Address: 7010 Germantown Ave., Philadelphia (Mt. Airy), PA 19119
Rating: (out of 5 stars): ★★★
Style: Grocery store with deli and prepared foods section
Atmosphere: Bright fluorescent lit grocery store
Parking: Huge lot
Price Range: Varied
Unique Feature: Coffee bar, antipasti bar and olive bar
In this age of smart phones, medical innovation and the internet, what happens to a traditional holiday like Thanksgiving? I’ve read numerous articles on the perfect Thanksgiving and how to troubleshoot everything from overcooked breast meat to gluten-free pumpkin pies. Technology has allowed for real time updates about the temperature of your turkey to be sent directly to your iphone or tablet. Caterers will take care of all the details and let you sit back and enjoy your gathering. What about those of us that still pride ourselves on making everything from scratch? I headed to Acme in Mt. Airy to see what’s being offered to both die-hard home cooks and those that would rather order dinner over the phone.
The deli and prepared foods section of this particular Acme was impressive. There were coffee, antipasti and olive bars. I grabbed a cup of Bucks Country Breakfast blend to give me jump start. For those that are entertaining, the antipasti and olive bars provide perfect noshes to tide your guests over before the main event.
There were numerous items from a company called Huxtable’s. I grabbed some green bean casserole, stuffing and cranberry sauce. While there was a fully cooked Butterball turkey that could be re-heated just before serving, I opted for the whole rotisserie chicken instead.
The chicken was juicier than I thought it would be and the skin (while not super crisp) was indeed flavorful. After eating, save the carcass and bones for chicken stock. The cranberry sauce featured dozens of whole cranberries on top but revealed a thick mass of jiggly sauce underneath. Simply made from cranberries, sugar and water, this sauce was full of cranberry flavor but not much else. One trick I learned many years ago for those that want to add some zing to their cranberry sauce is to add some diced asian pear. The naturally sweet and slightly acidic fruit provides a wonderful natural sweetness and lightness to cranberry sauce.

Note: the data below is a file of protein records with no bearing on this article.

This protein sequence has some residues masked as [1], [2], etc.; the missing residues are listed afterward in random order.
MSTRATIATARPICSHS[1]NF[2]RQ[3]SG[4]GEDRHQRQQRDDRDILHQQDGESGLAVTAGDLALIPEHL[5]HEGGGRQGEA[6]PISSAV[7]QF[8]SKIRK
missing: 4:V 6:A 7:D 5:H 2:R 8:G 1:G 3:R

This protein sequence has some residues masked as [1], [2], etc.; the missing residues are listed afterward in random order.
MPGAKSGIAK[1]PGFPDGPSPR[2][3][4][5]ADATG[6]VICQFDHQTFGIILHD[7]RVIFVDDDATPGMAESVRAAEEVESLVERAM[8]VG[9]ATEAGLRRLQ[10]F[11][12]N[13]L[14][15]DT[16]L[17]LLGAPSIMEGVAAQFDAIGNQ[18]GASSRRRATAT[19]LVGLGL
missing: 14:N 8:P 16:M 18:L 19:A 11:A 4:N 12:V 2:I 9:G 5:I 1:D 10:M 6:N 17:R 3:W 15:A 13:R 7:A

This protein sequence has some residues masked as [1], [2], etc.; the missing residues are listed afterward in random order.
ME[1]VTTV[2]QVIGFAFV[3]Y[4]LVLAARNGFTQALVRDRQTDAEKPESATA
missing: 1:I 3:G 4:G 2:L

The stuffing was decent but far from homemade. I could taste hints of sage and black pepper and enjoyed the textural contrasts from the diced celery and onions. The bread cubes themselves were rather mushy and the whole mixture was underseasoned. For those home cooks making their own stuffing, I recommend a hearty white sandwich bread like Pepperidge farm or from your local bakery.
The green bean casserole was a bit odd. There was a faint pickled taste to the vegetables. The cream sauce was underseasoned and appeared broken and lumpy when you dug beyond the uppermost layer. What I did find ingenious though was the separate package of fried onions. The plastic bag kept them nice and crisp. For those making this dish at home I would recommend dredging thinly sliced shallots in flour and then flash frying them. A quick sprinkle of kosher salt after they come out of the oil is all they need.
All in all, I was pleasantly surprised by the selection at the Acme in Mt. Airy. I made my own personal Thanksgiving plate before my extended family celebration. Rather than spending hours over a hot stove and oven, I was able to make my meal in under fifteen minutes (13 minutes in the microwave for the stuffing and green beans). For dessert, the store made pumpkin pie was fair. I found the clove overpowering and the crust a bit lackluster. However, for $3.50, you can’t beat the price. It literally costs less than what it would cost to buy the ingredients separately. For both the restaurant warriors and the avid home chefs, Thanksgiving is always a celebration of food. How one goes about procuring that food is a matter of preference.